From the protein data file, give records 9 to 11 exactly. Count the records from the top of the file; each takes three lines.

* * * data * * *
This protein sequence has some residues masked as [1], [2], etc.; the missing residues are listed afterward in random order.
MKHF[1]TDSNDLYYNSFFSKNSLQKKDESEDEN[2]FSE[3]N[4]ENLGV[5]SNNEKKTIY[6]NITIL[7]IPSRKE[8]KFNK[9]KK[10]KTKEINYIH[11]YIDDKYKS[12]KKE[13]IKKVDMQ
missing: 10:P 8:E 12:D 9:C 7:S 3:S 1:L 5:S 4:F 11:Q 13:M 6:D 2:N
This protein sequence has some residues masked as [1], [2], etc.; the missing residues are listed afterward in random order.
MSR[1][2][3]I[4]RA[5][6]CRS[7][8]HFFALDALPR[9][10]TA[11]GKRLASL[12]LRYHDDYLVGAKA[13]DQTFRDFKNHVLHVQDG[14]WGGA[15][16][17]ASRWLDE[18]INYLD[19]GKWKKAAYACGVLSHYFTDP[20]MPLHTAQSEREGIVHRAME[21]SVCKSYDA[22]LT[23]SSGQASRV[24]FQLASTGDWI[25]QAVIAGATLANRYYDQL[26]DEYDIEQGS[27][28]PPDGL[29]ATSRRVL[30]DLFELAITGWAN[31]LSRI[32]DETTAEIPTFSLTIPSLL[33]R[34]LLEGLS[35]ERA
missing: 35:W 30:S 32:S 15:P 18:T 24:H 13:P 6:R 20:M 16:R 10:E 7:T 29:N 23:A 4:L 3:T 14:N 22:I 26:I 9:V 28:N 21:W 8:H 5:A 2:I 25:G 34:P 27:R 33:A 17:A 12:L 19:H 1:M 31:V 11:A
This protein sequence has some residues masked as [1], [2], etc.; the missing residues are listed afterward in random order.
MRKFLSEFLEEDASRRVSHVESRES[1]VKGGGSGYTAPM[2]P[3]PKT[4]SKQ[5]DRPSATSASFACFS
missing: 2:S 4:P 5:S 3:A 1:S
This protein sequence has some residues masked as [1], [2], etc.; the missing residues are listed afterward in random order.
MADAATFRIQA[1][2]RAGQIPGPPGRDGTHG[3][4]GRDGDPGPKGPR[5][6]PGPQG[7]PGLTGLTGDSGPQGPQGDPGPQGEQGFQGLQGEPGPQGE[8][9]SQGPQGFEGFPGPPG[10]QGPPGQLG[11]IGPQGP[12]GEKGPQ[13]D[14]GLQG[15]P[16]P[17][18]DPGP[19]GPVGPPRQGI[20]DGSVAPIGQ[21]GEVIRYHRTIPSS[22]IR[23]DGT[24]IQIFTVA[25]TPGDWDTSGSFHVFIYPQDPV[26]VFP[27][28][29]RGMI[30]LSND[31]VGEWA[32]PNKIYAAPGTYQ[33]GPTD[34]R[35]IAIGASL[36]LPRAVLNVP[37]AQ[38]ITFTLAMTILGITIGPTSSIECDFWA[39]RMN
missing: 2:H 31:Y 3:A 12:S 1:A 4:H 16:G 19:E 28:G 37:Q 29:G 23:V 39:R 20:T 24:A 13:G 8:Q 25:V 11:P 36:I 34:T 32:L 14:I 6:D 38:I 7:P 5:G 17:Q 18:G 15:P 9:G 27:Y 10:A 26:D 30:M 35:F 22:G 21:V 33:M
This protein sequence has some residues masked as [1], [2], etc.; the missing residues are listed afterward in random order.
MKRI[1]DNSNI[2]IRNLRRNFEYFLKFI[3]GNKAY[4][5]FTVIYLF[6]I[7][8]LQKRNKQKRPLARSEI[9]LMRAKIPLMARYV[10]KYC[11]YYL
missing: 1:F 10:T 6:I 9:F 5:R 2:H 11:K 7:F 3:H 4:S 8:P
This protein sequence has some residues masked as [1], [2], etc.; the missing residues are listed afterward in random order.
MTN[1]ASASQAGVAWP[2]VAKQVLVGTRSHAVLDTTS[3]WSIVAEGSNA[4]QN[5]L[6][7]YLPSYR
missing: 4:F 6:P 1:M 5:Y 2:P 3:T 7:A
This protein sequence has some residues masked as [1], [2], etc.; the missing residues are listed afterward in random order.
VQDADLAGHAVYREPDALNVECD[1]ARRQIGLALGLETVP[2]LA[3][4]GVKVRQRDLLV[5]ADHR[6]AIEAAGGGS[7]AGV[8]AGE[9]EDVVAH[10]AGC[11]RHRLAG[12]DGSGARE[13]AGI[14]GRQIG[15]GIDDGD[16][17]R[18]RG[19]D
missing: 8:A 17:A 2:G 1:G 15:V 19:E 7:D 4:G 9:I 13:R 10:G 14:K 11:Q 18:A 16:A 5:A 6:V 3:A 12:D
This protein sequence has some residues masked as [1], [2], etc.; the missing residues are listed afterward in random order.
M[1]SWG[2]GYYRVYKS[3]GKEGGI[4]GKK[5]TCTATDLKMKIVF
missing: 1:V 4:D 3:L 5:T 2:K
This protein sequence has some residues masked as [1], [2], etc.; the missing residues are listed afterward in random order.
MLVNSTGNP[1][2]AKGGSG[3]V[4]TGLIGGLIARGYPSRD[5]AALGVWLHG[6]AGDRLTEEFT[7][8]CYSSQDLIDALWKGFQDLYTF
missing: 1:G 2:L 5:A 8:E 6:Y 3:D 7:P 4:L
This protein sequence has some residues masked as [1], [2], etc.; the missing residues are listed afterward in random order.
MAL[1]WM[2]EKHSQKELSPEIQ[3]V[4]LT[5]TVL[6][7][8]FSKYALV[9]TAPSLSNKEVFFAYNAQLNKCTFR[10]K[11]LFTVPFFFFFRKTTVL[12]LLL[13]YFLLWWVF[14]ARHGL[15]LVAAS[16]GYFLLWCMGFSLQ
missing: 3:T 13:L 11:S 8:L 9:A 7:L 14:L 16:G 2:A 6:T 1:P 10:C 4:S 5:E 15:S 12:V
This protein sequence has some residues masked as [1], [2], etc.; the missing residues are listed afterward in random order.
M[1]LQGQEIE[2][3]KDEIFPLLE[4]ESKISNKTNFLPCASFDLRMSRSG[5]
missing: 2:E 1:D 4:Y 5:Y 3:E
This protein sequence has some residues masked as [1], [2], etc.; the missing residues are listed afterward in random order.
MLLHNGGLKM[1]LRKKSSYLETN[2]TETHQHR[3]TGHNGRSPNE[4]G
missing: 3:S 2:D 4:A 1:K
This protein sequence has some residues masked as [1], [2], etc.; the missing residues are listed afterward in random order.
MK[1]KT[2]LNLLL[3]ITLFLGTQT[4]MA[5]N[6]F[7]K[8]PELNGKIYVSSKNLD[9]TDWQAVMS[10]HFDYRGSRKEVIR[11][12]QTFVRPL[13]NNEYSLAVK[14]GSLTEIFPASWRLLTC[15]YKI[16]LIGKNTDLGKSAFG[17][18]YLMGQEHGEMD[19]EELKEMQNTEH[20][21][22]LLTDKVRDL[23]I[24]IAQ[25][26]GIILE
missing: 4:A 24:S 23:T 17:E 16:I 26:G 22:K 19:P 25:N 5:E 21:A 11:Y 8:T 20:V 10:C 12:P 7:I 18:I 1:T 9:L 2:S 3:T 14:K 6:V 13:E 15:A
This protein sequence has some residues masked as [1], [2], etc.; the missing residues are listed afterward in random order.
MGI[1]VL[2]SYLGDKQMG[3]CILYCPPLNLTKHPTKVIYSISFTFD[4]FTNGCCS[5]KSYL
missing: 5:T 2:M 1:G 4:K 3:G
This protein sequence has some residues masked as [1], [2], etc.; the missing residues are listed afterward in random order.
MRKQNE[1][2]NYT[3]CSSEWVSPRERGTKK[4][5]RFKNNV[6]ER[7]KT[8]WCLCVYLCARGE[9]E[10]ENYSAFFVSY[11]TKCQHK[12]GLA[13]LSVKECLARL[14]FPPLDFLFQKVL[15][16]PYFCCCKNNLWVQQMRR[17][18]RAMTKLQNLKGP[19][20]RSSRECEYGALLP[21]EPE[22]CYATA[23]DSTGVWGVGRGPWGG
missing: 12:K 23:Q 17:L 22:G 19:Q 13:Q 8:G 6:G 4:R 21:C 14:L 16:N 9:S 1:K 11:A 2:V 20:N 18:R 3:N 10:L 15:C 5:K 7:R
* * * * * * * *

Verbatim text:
This protein sequence has some residues masked as [1], [2], etc.; the missing residues are listed afterward in random order.
MLVNSTGNP[1][2]AKGGSG[3]V[4]TGLIGGLIARGYPSRD[5]AALGVWLHG[6]AGDRLTEEFT[7][8]CYSSQDLIDALWKGFQDLYTF
missing: 1:G 2:L 5:A 8:E 6:Y 3:D 7:P 4:L
This protein sequence has some residues masked as [1], [2], etc.; the missing residues are listed afterward in random order.
MAL[1]WM[2]EKHSQKELSPEIQ[3]V[4]LT[5]TVL[6][7][8]FSKYALV[9]TAPSLSNKEVFFAYNAQLNKCTFR[10]K[11]LFTVPFFFFFRKTTVL[12]LLL[13]YFLLWWVF[14]ARHGL[15]LVAAS[16]GYFLLWCMGFSLQ
missing: 3:T 13:L 11:S 8:L 9:A 7:L 14:L 16:G 2:A 6:T 1:P 10:C 4:S 5:E 15:S 12:V
This protein sequence has some residues masked as [1], [2], etc.; the missing residues are listed afterward in random order.
M[1]LQGQEIE[2][3]KDEIFPLLE[4]ESKISNKTNFLPCASFDLRMSRSG[5]
missing: 2:E 1:D 4:Y 5:Y 3:E